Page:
A Wageningen researcher is breeding peaceful chickens. This almost halves deaths in chicken runs.
As every chicken farmer knows, if you put chickens together in a cage they will start pecking each other to death. To prevent this, their beaks are trimmed. But there is growing resistance to this practice among the general public. Piter Bijma of the Animal Breeding and Genetics group is therefore working on an alternative solution. Four years ago, he and postdoc Esther Ellen started an experiment with a thousand laying hens with untrimmed beaks in battery cages. When these white Leghorn chickens were kept in battery cages for eighteen months - their working lives - around thirty percent of them were pecked to death. But the number of deaths varied per cage.
Bijma and Ellen selected the chickens from the cages with the lowest number of deaths and bred from them. The death rate among the second generation of sociable chickens was 22 percent and in the subsequent selection rounds the rate went down to 18 and 12 percent. That is more like it, says Bijma, because in cages with laying chickens that do have trimmed beaks the death rate may also be as much as 10 percent. Bijma and Ellen want to get below 10 percent with their breeding programme. They aim to breed two more generations of sociable chickens to see whether they can maintain the low death rates in this group.
Beak trimming banned
The breeding company Hendrix Genetics, the partner with which Bijma is carrying out the research, is enthusiastic about the breeding programme. Beak trimming is already banned in organic farming in the Netherlands. The conventional poultry farming sector has also drawn up an action plan to outlaw the practice. On top of that, use of the classic battery cages will be banned from 2012 onwards. Laying hens are increasingly kept in aviary systems where they can move about freely, but there too hens peck each other to death.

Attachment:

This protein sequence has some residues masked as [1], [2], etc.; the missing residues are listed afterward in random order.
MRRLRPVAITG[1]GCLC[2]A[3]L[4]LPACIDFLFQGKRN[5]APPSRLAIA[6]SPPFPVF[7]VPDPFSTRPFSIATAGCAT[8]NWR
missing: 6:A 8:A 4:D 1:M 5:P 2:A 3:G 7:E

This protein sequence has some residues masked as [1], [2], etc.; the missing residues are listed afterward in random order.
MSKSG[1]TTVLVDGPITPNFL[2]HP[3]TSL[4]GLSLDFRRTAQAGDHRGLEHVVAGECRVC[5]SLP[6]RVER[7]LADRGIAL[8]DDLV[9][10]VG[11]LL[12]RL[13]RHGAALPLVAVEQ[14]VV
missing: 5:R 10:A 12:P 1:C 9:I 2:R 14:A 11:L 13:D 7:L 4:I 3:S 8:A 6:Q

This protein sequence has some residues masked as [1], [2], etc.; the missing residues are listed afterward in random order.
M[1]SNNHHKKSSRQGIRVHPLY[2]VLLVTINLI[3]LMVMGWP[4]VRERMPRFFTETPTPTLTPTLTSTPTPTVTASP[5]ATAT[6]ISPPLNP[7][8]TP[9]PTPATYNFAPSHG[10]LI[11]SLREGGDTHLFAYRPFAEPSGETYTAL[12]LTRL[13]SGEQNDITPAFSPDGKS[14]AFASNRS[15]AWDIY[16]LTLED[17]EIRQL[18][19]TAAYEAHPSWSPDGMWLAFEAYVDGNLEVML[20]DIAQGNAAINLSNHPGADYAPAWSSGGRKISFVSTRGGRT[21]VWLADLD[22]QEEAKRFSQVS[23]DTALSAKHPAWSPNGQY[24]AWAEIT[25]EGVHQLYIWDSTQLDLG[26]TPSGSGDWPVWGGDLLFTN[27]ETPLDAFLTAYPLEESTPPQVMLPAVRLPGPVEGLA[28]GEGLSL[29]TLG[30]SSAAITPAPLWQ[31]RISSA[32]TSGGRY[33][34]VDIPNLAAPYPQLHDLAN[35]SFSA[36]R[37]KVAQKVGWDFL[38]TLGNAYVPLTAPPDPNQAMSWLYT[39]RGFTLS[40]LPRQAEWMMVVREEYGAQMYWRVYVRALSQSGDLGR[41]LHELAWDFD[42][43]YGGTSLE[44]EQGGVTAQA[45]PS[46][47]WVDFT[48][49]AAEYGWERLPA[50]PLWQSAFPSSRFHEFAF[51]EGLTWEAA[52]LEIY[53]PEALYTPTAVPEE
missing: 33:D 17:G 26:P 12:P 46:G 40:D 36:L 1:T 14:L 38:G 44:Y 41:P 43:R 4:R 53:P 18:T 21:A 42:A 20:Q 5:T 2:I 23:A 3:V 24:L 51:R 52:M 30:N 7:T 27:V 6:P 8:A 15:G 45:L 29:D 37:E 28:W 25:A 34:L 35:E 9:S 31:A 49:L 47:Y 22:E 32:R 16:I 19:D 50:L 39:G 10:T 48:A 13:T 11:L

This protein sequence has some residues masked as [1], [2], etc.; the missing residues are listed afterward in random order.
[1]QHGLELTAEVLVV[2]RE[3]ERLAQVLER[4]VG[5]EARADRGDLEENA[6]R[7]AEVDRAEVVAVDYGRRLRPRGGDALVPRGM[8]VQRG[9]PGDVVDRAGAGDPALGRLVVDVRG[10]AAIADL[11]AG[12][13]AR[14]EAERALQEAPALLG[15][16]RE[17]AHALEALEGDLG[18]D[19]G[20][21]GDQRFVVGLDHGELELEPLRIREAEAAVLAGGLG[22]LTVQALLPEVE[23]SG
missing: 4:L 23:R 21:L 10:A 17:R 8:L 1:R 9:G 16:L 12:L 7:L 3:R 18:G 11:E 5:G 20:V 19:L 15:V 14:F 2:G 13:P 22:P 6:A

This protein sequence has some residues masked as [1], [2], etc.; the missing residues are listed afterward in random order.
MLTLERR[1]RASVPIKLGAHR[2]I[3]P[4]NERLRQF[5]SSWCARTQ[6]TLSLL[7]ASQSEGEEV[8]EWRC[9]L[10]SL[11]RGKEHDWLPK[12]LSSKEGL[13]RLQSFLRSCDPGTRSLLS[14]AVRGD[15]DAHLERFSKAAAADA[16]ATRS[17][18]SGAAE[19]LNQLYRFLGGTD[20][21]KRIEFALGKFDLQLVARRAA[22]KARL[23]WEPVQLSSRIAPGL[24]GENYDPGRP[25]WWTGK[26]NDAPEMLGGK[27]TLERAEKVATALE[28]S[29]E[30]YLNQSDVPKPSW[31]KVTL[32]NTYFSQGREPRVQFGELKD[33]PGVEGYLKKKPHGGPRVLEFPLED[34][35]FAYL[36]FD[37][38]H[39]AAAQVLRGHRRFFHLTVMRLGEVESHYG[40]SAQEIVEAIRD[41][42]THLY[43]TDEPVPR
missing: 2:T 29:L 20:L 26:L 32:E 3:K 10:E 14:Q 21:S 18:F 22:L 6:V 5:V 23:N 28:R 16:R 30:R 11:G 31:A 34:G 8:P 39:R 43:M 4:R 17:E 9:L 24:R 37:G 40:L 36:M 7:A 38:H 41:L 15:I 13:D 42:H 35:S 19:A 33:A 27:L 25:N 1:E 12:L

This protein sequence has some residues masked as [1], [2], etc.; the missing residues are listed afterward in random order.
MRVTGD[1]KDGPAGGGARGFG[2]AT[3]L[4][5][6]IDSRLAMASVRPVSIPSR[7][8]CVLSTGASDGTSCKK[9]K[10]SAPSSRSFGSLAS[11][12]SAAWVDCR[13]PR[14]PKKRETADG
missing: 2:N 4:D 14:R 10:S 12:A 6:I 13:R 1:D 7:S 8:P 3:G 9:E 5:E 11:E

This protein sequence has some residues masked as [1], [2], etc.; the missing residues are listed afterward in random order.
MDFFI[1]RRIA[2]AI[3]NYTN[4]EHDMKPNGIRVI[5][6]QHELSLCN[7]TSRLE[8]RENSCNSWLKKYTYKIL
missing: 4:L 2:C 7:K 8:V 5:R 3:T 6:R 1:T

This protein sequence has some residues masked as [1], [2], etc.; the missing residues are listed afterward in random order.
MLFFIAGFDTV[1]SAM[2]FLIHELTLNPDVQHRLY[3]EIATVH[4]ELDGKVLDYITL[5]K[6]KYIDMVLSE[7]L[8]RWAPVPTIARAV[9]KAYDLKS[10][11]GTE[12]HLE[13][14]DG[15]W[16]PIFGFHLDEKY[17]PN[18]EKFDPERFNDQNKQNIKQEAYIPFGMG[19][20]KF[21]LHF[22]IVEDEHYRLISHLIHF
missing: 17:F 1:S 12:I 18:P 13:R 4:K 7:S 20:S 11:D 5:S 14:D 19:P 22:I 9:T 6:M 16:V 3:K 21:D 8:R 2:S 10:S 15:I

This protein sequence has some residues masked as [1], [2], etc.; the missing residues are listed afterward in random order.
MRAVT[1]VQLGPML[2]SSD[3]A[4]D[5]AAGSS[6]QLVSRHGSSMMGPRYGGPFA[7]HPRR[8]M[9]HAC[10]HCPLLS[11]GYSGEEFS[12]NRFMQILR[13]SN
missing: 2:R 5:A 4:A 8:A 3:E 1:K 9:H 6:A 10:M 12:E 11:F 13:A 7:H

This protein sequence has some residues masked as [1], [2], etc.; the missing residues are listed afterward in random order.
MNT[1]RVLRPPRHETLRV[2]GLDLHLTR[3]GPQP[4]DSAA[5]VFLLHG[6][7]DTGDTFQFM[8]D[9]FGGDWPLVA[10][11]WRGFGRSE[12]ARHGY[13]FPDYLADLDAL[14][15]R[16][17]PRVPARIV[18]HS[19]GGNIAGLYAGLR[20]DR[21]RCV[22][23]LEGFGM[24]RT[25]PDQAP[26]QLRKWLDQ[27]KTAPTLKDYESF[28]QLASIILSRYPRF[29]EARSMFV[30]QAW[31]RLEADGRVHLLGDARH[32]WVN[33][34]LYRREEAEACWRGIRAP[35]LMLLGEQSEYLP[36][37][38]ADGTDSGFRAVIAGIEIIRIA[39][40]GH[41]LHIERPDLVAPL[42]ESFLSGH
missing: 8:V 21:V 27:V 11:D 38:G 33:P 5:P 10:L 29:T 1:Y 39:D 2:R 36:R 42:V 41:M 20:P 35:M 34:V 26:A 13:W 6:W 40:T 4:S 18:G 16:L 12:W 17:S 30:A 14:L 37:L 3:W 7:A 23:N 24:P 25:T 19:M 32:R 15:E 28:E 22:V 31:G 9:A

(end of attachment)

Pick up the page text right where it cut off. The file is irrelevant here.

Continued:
It is more difficult to identify the chickens doing the pecking and remove them in a stall like that.
The successful results with chickens have led to similar research being started on peaceful pigs. Bijma is involved in the study by Liesbeth Bolhuis aimed at selecting pigs for their social skills. Sociable pigs do more 'nosing' - cuddling pig-style. That improves the atmosphere in the barn and makes their fellow pigs grow more. It seems sociable behaviour may be correlated with better growth, says Bijma. Breeding company Topigs is considering using the Bijma method in its breeding programme.